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Didnt really consider this aspect till I started building my solution...

To simplify, my application exposes an API to be used by other applications. The API is conceptually comprised of two parts: "Action" classes, and data type objects. Each of these is in its own project.
(I'm not asking now about class design, thats a whole separate issue - there are good reasons for this.)

Now, one of the main reasons these are in separate assemblies, is that internally they are used very separate from each other: the data types ARE used internally, extensively - however, the action classes are simply the public face of the application, and NOT used internally at all.

So far, all was good, it all made sense...
Then I started plugging in the API, and realized - calling apps would need to reference TWO assemblies, instead of just the one, in order to use the API.

So what would be the best move here?

  1. Leaving two separate assemblies, as their internal logic demands - and forcing our clients to perform an extra, unrequired and unpretty extra step.
  2. Commingling between usages of the two assemblies, and building only a single assembly. This would mean the internal classes will need a reference to the external API... and this might lead to circular references...
  3. Some other brilliant solution (which is really the answer I'm hoping for?)

Reeeheely hoping for something new in the area of 3... thanks.

share|improve this question
I would definetly upvote 1. – andrerpena Jan 12 '10 at 1:38
Hmm, maybe 3 should be, build a "wrapper" assembly that exposes classes from both assemblies...? – AviD Jan 12 '10 at 11:53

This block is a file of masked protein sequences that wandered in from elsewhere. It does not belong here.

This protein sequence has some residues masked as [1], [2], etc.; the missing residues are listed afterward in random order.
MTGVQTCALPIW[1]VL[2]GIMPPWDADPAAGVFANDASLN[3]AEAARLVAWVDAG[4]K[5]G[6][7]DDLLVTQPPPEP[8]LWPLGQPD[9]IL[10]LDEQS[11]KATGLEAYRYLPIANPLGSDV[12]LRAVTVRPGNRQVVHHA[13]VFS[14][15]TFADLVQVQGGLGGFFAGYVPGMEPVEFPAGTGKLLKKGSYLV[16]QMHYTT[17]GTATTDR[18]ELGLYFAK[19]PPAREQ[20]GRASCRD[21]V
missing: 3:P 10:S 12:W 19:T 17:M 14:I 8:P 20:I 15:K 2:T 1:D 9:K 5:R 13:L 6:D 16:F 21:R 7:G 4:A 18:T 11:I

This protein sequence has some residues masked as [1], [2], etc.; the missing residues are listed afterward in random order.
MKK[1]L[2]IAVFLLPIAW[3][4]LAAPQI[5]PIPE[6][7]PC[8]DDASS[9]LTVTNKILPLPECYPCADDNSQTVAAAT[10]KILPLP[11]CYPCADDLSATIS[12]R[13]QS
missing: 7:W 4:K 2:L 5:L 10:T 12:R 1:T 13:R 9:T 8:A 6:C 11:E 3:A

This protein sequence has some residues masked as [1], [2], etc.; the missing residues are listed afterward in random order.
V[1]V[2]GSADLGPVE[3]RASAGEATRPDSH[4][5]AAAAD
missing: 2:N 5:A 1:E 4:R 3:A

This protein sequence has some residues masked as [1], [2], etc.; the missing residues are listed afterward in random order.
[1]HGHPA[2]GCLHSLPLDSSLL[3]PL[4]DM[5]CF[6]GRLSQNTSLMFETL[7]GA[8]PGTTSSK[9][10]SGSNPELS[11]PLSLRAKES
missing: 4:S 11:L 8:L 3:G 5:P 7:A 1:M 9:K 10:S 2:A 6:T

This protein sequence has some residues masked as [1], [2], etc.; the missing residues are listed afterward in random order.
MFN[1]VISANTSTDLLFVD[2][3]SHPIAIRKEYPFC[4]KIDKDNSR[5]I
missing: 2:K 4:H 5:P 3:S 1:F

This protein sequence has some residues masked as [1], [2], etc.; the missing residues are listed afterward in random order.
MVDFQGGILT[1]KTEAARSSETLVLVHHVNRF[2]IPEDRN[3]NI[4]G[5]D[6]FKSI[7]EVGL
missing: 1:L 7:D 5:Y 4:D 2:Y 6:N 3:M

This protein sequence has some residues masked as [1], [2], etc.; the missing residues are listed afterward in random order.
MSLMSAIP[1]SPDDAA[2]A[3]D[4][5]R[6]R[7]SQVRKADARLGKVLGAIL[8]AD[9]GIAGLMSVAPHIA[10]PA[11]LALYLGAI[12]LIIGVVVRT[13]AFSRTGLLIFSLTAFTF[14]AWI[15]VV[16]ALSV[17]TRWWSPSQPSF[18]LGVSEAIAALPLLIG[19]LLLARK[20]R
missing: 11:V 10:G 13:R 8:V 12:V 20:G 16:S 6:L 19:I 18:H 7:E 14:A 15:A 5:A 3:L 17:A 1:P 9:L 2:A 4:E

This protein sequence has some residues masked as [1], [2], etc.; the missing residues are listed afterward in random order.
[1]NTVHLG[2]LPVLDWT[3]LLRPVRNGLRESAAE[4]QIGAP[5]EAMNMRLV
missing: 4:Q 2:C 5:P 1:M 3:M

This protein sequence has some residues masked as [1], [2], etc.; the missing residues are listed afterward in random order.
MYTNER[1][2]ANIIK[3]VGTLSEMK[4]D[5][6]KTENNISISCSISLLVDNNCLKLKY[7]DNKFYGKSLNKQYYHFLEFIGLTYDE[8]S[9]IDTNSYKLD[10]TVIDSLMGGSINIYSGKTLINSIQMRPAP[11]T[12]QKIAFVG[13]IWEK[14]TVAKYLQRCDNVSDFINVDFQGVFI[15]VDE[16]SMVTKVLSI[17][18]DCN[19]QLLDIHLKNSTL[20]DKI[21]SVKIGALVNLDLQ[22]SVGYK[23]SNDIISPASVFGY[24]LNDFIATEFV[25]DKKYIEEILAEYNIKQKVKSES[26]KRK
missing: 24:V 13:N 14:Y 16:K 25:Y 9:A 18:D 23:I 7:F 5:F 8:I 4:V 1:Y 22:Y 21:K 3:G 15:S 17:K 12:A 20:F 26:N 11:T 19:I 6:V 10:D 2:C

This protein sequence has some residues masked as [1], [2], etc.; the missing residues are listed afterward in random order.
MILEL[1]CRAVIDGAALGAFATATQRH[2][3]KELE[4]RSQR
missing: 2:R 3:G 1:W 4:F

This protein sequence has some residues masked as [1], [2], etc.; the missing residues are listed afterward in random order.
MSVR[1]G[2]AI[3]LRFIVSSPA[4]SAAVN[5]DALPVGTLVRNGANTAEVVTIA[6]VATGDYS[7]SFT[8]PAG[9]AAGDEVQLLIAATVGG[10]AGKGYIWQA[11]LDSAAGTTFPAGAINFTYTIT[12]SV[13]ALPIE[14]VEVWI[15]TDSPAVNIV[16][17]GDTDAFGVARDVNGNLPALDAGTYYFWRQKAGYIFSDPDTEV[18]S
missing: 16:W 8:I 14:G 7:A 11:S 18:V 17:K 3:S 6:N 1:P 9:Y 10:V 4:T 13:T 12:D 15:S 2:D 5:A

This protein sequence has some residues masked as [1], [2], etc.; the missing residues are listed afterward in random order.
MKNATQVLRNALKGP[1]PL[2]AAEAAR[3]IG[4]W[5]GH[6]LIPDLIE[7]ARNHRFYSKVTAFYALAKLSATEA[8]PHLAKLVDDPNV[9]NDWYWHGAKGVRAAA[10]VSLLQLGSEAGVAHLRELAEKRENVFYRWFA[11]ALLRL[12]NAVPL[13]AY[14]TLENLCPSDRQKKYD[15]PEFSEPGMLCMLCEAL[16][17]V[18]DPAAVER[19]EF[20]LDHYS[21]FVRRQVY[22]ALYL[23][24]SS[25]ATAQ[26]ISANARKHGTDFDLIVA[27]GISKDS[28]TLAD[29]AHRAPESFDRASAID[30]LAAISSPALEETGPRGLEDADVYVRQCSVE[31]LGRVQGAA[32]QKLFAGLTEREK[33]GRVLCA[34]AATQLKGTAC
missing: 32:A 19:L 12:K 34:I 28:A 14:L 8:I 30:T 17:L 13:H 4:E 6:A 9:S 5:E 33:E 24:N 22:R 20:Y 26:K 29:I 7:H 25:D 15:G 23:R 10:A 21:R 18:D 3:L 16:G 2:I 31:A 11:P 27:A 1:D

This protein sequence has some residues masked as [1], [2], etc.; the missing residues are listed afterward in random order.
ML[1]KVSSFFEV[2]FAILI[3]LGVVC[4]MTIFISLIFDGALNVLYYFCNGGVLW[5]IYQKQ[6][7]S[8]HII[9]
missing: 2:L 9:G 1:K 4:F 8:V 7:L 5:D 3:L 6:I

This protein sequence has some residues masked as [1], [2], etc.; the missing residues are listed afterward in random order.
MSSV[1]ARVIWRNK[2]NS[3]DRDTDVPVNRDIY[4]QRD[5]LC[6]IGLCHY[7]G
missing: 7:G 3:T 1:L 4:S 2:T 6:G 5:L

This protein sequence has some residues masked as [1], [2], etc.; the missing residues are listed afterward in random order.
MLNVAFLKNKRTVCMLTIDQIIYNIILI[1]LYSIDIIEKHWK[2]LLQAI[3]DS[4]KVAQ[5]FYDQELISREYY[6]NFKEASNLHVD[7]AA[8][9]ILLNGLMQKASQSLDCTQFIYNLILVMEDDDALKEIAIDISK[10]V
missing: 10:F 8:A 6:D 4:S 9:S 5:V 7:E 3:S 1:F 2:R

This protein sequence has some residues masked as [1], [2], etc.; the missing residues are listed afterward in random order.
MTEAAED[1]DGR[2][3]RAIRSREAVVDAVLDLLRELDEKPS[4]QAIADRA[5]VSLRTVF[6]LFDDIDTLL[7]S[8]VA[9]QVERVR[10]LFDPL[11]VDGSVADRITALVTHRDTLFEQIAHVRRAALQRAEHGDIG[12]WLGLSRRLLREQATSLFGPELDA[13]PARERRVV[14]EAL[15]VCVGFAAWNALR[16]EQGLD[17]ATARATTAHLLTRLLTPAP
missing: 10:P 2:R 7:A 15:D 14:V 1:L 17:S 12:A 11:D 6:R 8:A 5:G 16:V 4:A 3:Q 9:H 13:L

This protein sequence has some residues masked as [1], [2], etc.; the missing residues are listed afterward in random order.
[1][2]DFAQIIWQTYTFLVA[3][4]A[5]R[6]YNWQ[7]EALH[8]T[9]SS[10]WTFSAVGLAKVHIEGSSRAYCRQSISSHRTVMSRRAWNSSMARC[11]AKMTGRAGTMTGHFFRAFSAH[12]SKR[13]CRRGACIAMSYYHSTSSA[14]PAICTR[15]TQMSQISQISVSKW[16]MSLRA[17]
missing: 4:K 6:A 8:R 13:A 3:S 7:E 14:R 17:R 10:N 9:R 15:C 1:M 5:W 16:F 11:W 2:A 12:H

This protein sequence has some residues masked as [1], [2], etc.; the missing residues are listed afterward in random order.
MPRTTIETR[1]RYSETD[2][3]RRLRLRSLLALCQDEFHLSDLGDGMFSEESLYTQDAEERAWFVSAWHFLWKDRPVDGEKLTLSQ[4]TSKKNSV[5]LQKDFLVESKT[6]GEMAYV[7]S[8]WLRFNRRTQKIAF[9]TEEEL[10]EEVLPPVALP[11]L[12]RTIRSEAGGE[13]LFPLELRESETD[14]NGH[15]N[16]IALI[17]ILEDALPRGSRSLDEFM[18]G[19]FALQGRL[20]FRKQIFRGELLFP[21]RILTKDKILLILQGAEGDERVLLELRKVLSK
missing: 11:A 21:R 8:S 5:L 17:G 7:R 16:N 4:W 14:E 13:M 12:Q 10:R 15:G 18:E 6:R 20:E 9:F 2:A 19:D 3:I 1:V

up vote 1 down vote accepted

Can you not build a 3rd Assembly that contains the API to be consumed? This will reference the 2 working assemblies and provide a single entry point for 3rd parties?


Based on the conversation in the comments and thinking this through, I absolutely agree with what Avid is trying to do, it does make things cleaner having a single dll, but as long as its documented and works it doesnt really matter that much. Once its referenced it's referenced. Developers will soon figure this out. I would certainly not try and add additional build steps to merge things to get around this. (This is just my opinion)

To answer the question I would go with option No. 1 in the original post.

share|improve this answer
This wouldn't work at all. The assemblies referencing the 3rd assembly would need to reference the "data" assembly in order to pass arguments and receive the return of the API. – andrerpena Jan 12 '10 at 1:34
I didnt quite think that through. I think I would build the API into a separate assembly anyway to keep it separate and have 3rd parties reference all 3 as it wouldnt bother me. I know this doesnt answer your question. Appologies. – Mark Redman Jan 12 '10 at 1:52
@Mark: As I see this, the Action assembly is already the API and the data assembly is the only other assembly that would need to be referenced. What sums 2 assemblies needed and not 3. He is asking how to work around the 2 references. – andrerpena Jan 12 '10 at 2:01
I see, in that case it wouldnt bother me to reference the 2, or have 3rd parties reference the 2 assemblies. So I guess still go with No. 1 in the original post. – Mark Redman Jan 12 '10 at 2:22
We use various 3rd party libraries where we reference multiple dll's: Xceed Zip components, ActiveReports Reporting tool, Tall Components PDF Library and the NetZtreme mail components. – Mark Redman Jan 20 '10 at 10:59

Maybe merge them? : http://research.microsoft.com/en-us/people/mbarnett/ILMerge.aspx

share|improve this answer
It may lead to circular reference as he stated – andrerpena Jan 12 '10 at 1:43
That's a design problem. If right now there aren't any circular references, merging them into a single assembly (either manually or with ILMerge after they've been built) should not introduce any. – Robert Fraser Jan 12 '10 at 4:16
@Robert, re the circular reference: Consider that the action class relies on a (lets call it) Server class, which relies on the datatypes assembly... problem would be having the merged API assembly rely on the Server class, which relies on the merged API assembly... Hence, introducing circular reference. – AviD Jan 12 '10 at 11:48

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